Yes, I have one, and I love it! These devices were formerly used in schools to take tests, etc. but were retired and can now be purchased in bulk online. So the creator buys used units, fully tests the keyboard, etc. and then reprograms it with a BASIC he modified to include a few of commands like BATT for battery status and MSAVE/MLOAD to store programs internally (important since there are no I/O ports since it was for classroom use via wireless, but the M-commands let you save off what you type in to “slots” 0-9). For $20 USD, and my shipping within the US of $5 USD, I only had to add four AAA batteries, with nothing to build, and there is source code for everything online!
When you called the PC-2500 p* “enjoyable” it clicked in my mind: “hey! I should tell Jamel about the SMART XE with BASIC in it — he’d love it!” especially since the price/performance can’t be beat!
I just ordered one, rcs. Thank you again for sharing this info. I am really curious to try the beast once it is here.
So what did you think? String-wise it lacks CHR$ and ASC, but it’s pretty groovy.
Hi rcs, thank you for following up. I received my device and quickly gave a test drive. On the HW side, it’s all good. A few – obvious – misses (like no per se return/enter key). On the SW side – I really didn’t have the time to give it justice, but it feels wet 😀 I have the feeling that the “product” is not finished, certainly not polished. But, a fantastic starting point. I am wondering if someone tried FORTH 😀. When I spent some serious time, I will share my thoughts with all of us.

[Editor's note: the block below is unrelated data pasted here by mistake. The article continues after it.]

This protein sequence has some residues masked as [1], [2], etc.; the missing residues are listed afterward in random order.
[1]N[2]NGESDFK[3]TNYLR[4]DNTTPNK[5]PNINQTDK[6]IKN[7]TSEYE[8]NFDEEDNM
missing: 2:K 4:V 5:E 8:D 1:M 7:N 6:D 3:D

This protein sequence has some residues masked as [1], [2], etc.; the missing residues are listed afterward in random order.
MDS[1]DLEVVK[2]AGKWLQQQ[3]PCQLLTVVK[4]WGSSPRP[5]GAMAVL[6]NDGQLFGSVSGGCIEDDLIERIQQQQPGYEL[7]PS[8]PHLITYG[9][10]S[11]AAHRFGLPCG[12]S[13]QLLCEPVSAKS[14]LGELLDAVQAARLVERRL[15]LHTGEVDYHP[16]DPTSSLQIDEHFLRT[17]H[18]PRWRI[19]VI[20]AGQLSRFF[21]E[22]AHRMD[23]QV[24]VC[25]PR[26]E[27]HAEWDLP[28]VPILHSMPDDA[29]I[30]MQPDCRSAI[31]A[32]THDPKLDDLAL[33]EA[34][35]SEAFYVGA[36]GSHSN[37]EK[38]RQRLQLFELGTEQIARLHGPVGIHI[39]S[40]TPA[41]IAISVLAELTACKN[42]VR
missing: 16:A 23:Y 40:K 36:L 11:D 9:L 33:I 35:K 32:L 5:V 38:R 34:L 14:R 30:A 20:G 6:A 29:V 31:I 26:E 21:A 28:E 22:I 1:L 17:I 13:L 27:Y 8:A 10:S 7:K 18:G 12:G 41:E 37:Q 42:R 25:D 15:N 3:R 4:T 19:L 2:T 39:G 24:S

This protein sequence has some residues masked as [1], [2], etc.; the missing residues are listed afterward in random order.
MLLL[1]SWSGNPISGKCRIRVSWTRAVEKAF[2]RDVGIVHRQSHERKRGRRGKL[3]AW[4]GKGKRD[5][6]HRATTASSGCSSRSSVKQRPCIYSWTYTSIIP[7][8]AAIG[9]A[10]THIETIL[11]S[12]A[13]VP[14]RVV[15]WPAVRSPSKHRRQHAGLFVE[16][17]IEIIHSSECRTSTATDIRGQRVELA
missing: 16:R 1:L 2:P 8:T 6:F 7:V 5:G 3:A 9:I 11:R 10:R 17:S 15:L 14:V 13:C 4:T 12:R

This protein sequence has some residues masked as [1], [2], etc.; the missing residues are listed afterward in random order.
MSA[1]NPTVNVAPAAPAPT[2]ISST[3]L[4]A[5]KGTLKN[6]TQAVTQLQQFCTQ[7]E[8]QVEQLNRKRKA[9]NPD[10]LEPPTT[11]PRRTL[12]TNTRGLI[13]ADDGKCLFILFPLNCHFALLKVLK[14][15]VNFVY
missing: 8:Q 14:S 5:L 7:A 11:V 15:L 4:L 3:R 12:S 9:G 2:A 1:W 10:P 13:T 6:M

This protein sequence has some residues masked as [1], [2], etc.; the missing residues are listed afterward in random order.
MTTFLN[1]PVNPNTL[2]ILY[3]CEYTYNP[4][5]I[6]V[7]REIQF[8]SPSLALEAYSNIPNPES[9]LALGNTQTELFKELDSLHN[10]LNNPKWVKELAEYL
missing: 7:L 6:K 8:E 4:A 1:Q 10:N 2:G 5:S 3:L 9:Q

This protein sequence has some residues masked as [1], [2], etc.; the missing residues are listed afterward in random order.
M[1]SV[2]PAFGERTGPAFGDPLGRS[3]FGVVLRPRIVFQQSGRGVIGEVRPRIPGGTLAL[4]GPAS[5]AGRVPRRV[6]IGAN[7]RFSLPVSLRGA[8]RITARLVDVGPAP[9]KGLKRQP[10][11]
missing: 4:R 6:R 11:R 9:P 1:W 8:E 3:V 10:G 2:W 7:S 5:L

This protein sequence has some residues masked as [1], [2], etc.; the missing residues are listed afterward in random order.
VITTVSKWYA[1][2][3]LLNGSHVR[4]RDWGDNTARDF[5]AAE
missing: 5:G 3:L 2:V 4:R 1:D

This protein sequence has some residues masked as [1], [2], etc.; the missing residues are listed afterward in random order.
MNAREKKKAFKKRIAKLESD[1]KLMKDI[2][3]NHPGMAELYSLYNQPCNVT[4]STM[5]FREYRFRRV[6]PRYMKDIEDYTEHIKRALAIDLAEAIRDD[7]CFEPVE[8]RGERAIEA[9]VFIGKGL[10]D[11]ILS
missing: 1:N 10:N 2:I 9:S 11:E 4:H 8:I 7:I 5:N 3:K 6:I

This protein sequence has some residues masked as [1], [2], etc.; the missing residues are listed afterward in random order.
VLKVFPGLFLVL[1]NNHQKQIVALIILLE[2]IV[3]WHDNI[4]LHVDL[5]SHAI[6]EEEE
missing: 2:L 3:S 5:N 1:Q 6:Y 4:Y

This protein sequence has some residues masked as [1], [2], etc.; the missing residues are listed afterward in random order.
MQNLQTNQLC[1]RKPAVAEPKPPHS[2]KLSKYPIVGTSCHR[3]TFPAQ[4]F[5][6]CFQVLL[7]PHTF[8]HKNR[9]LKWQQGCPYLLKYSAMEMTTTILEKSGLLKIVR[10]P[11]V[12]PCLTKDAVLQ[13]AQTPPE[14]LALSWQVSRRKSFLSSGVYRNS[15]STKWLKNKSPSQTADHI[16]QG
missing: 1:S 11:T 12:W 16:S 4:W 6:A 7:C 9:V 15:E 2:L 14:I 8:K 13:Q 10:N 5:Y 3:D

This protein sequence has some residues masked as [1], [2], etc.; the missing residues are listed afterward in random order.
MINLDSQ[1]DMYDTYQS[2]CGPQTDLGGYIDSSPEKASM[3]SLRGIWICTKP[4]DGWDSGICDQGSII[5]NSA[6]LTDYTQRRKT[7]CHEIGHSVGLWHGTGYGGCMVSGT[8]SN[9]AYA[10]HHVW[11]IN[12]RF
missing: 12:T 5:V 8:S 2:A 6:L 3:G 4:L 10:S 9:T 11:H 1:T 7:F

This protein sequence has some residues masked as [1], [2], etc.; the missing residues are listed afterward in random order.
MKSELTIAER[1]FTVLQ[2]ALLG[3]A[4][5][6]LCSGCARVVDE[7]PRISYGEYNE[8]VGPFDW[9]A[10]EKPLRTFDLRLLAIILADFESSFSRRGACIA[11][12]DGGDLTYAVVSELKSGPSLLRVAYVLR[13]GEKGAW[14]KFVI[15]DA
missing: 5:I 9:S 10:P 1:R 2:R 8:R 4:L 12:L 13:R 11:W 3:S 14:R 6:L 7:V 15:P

The PC-2000 p* looks like a delight — thank you for sharing! Does it accept PC-1350 accessories? The addition of a full-sized keyboard is obviously welcome. If you could score a RAM upgrade it would be even sweeter. I never heard of battery stores rebuilding packs; that is customer service indeed! Do you have them rebuilt NiMH?
Hi rcs. Do you think of a peripheral in particular? Some like a cassette obviously would work. Others may or may not be compatible with the serial I/O terminal of the PC-2500. It has a 15-pin connector, and the pins/signals are documented. I suppose one could create a special cable, assuming the target peripheral talks serial (CMOS level). Note that the user manual has an appendix dedicated to porting code from the PC-12xx, 13xx and 1401. It is only six pages long – with samples.
I most wondered if it would accept a 1350 RAM expansion, although you obviously need a memory storage card too.
Thanks for the SHARP pocket computer genealogy too, I’ve always wondered about that and it is most interesting. Have you every see one for the Casio line?
I would say yes, but don’t have my 1350 here to test. I will do that next time I go to my bay cave (storage :)). Yes, Pockecom did a great illustration, and I am more than happy to share it. I tried to stitch the scans the best I could. And no, I have not seen anything like this for CASIO. Maybe Ledudu knows about one (https://www.ledudu.com/pockets.asp?lg=eng). I would take it for sure 🙂